Firstly, the tribunal adjudged Kirk was dismissed due to his age. Secondly, he was not given any notice of the proposed reorganisation of his division until, in the eyes of the tribunal, after the decision to reorganise the division and dismiss him on the stated grounds of redundancy had been made. The tribunal ruled the consultation with Kirk was not genuine.
Thirdly, the bank did not attempt to have any meeting with Kirk to seek alternative roles within the organisation for which he was suited or that he may have been interested in, nor did the bank approach with an open mind Kirk’s responses to the consultation exercise. Fourthly, although the bank’s stated policy was to consider any discrimination complaints immediately and, in this case, it should have investigated the matter before the consultation started, it made no attempt to do so until Kirk’s appeal against dismissal.
Fifthly, as noted above, the decision to reject Kirk’s appeal was also an act of age discrimination. Finally, after discussing with Kirk his grounds of appeal, the senior manager undertook further investigations. The senior manager did not reconvene a further meeting to provide Kirk with an opportunity to review the outcome of the additional inquiries before deciding to confirm the dismissal of Kirk.
Although the tribunal found in favour of Kirk on his main allegation of age discrimination, it rejected a number of his other claims. His lower performance ratings in 2015 and 2016, as well as reduced bonuses for those years, were not due to his age, the tribunal ruled. Four allegations of victimisation due to age were also rejected.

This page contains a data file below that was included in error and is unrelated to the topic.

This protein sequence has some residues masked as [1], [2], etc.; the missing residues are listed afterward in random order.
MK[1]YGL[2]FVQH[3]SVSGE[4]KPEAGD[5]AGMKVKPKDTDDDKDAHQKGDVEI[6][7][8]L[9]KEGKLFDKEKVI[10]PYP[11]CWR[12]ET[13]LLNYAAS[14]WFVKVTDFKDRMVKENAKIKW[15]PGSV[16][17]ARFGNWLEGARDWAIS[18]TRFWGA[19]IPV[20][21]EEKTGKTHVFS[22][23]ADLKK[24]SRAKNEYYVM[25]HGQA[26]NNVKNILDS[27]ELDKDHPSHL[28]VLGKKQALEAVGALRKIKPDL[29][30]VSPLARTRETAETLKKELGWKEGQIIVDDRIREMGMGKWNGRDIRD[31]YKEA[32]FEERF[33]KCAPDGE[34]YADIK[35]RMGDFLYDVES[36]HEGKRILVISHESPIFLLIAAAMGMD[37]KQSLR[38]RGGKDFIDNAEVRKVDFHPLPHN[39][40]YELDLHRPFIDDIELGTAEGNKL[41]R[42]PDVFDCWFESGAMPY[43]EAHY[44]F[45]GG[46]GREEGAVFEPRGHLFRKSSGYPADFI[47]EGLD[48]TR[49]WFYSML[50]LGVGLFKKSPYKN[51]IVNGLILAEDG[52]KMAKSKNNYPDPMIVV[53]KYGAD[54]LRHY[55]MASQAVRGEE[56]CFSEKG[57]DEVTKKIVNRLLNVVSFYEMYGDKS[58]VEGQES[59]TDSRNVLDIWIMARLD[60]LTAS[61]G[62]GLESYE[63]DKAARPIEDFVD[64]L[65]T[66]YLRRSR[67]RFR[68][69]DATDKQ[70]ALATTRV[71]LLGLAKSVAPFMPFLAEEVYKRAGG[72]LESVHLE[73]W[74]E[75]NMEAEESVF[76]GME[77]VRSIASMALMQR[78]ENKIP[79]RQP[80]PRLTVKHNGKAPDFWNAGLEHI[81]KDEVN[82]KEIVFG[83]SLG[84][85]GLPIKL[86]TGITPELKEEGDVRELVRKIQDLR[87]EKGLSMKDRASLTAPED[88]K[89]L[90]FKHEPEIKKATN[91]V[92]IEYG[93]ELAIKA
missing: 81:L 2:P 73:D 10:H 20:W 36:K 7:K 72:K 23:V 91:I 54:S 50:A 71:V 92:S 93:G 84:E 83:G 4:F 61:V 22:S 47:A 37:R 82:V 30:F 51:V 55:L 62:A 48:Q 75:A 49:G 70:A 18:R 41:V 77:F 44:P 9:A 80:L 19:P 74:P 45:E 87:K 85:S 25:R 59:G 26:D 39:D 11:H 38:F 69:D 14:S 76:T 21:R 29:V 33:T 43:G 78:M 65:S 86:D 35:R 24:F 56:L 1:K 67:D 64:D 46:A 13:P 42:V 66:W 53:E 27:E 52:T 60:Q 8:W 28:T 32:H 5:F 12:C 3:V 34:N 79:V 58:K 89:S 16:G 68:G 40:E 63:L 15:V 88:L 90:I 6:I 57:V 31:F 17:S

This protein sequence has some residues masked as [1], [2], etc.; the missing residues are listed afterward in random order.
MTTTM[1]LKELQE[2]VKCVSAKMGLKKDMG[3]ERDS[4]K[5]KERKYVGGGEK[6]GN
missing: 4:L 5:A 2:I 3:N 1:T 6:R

The bank said after judgment was given: “Citi denies that Mr Kirk’s redundancy was in any way related to his age. While the tribunal did not uphold all of Mr Kirk’s case, we are disappointed with its decision regarding his termination, particularly given the small age gap between Mr Kirk and the employee who was ultimately given the role.”
The bank has said it will appeal against the tribunal’s ruling. Kirk is reported to be seeking £9.7 million in compensation.
Driving changes in the culture of the financial services industry and the firms within it is an important workstream for the FCA. Whereas the culture of firms in dealing with their customers is the main focus of the regulator, it has increasingly turned its mind to the culture of firms regarding its other stakeholders, including its staff. The supervisor believes that if a firm has cases of bullying, victimisation, harassment and discrimination among its workforce, such practices may be reflective of a poor culture within the firm that may have both direct and indirect consequences for the firm’s culture in relation to its customers and clients. Furthermore, the FCA believes that, in appropriate cases, the fitness and propriety of relevant individuals may be called into question.
The regulator made clear its views when it commented, “the way firms handle non-financial misconduct… is potentially relevant to the [FCA’s] assessment of the firm in the same way that their handling of insider dealing, market manipulation or any other misconduct is.” More briefly, a senior FCA official said, “From our perspective, misconduct is misconduct, financial or non-financial,” while another official noted, “non-financial misconduct is misconduct, plain and simple.” The FCA has backed up its words with action as revealed in its November 2019 response to a Freedom of Information Act request where it disclosed that there are seven open investigations into non-financial misconduct issues covering one firm and six individuals.